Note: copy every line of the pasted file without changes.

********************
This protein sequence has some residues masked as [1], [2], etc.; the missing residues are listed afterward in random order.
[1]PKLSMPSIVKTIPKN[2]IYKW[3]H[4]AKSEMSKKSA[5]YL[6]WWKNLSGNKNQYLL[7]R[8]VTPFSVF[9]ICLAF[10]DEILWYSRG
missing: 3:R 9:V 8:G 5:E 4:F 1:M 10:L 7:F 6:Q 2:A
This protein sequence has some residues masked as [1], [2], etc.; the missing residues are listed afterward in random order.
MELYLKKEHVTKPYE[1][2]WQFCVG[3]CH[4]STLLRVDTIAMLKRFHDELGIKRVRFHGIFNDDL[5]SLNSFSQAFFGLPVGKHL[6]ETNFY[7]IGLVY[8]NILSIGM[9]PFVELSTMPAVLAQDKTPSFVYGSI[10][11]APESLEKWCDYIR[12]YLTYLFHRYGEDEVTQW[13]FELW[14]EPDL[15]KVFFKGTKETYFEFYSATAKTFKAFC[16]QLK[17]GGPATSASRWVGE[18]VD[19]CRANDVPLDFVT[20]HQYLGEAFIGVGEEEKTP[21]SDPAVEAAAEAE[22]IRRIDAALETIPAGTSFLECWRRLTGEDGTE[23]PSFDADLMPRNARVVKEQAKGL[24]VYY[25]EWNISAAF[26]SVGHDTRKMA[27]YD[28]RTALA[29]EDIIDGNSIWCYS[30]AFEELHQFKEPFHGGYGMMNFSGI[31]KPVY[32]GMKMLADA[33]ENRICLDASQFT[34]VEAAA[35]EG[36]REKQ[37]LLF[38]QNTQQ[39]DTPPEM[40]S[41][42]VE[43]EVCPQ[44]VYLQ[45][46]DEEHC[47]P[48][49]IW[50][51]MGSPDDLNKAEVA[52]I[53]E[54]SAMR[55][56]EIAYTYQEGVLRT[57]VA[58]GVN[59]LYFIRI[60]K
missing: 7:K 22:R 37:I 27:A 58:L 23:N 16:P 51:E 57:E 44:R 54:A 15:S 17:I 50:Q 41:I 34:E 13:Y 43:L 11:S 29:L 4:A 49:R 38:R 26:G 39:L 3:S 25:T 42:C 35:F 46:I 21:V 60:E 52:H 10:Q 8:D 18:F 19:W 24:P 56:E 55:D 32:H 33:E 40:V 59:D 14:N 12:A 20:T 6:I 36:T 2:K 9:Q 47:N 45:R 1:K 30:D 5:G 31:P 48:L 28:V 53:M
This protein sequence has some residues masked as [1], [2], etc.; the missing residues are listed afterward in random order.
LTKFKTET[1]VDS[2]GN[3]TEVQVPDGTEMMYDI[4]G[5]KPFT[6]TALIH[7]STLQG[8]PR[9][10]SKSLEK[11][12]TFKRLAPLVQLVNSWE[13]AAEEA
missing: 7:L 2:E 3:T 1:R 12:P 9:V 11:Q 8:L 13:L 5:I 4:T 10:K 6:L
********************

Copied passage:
This protein sequence has some residues masked as [1], [2], etc.; the missing residues are listed afterward in random order.
[1]PKLSMPSIVKTIPKN[2]IYKW[3]H[4]AKSEMSKKSA[5]YL[6]WWKNLSGNKNQYLL[7]R[8]VTPFSVF[9]ICLAF[10]DEILWYSRG
missing: 3:R 9:V 8:G 5:E 4:F 1:M 10:L 7:F 6:Q 2:A
This protein sequence has some residues masked as [1], [2], etc.; the missing residues are listed afterward in random order.
MELYLKKEHVTKPYE[1][2]WQFCVG[3]CH[4]STLLRVDTIAMLKRFHDELGIKRVRFHGIFNDDL[5]SLNSFSQAFFGLPVGKHL[6]ETNFY[7]IGLVY[8]NILSIGM[9]PFVELSTMPAVLAQDKTPSFVYGSI[10][11]APESLEKWCDYIR[12]YLTYLFHRYGEDEVTQW[13]FELW[14]EPDL[15]KVFFKGTKETYFEFYSATAKTFKAFC[16]QLK[17]GGPATSASRWVGE[18]VD[19]CRANDVPLDFVT[20]HQYLGEAFIGVGEEEKTP[21]SDPAVEAAAEAE[22]IRRIDAALETIPAGTSFLECWRRLTGEDGTE[23]PSFDADLMPRNARVVKEQAKGL[24]VYY[25]EWNISAAF[26]SVGHDTRKMA[27]YD[28]RTALA[29]EDIIDGNSIWCYS[30]AFEELHQFKEPFHGGYGMMNFSGI[31]KPVY[32]GMKMLADA[33]ENRICLDASQFT[34]VEAAA[35]EG[36]REKQ[37]LLF[38]QNTQQ[39]DTPPEM[40]S[41][42]VE[43]EVCPQ[44]VYLQ[45][46]DEEHC[47]P[48][49]IW[50][51]MGSPDDLNKAEVA[52]I[53]E[54]SAMR[55][56]EIAYTYQEGVLRT[57]VA[58]GVN[59]LYFIRI[60]K
missing: 7:K 22:R 37:I 27:A 58:L 23:N 16:P 51:E 57:E 44:R 54:A 15:S 17:I 50:Q 41:I 34:E 13:Y 43:L 11:S 29:L 4:A 49:R 38:R 26:G 39:L 3:S 25:T 42:C 35:F 46:I 21:V 60:E 52:H 10:Q 8:D 18:F 19:W 24:P 56:E 55:D 32:H 33:E 40:V 59:D 14:N 12:A 20:T 6:I 36:T 2:K 9:Q 47:N 45:R 1:K 30:D 5:G 31:P 48:L 28:V 53:M
This protein sequence has some residues masked as [1], [2], etc.; the missing residues are listed afterward in random order.
LTKFKTET[1]VDS[2]GN[3]TEVQVPDGTEMMYDI[4]G[5]KPFT[6]TALIH[7]STLQG[8]PR[9][10]SKSLEK[11][12]TFKRLAPLVQLVNSWE[13]AAEEA
missing: 7:L 2:E 3:T 1:R 12:P 9:V 11:Q 8:L 13:L 5:I 4:T 10:K 6:L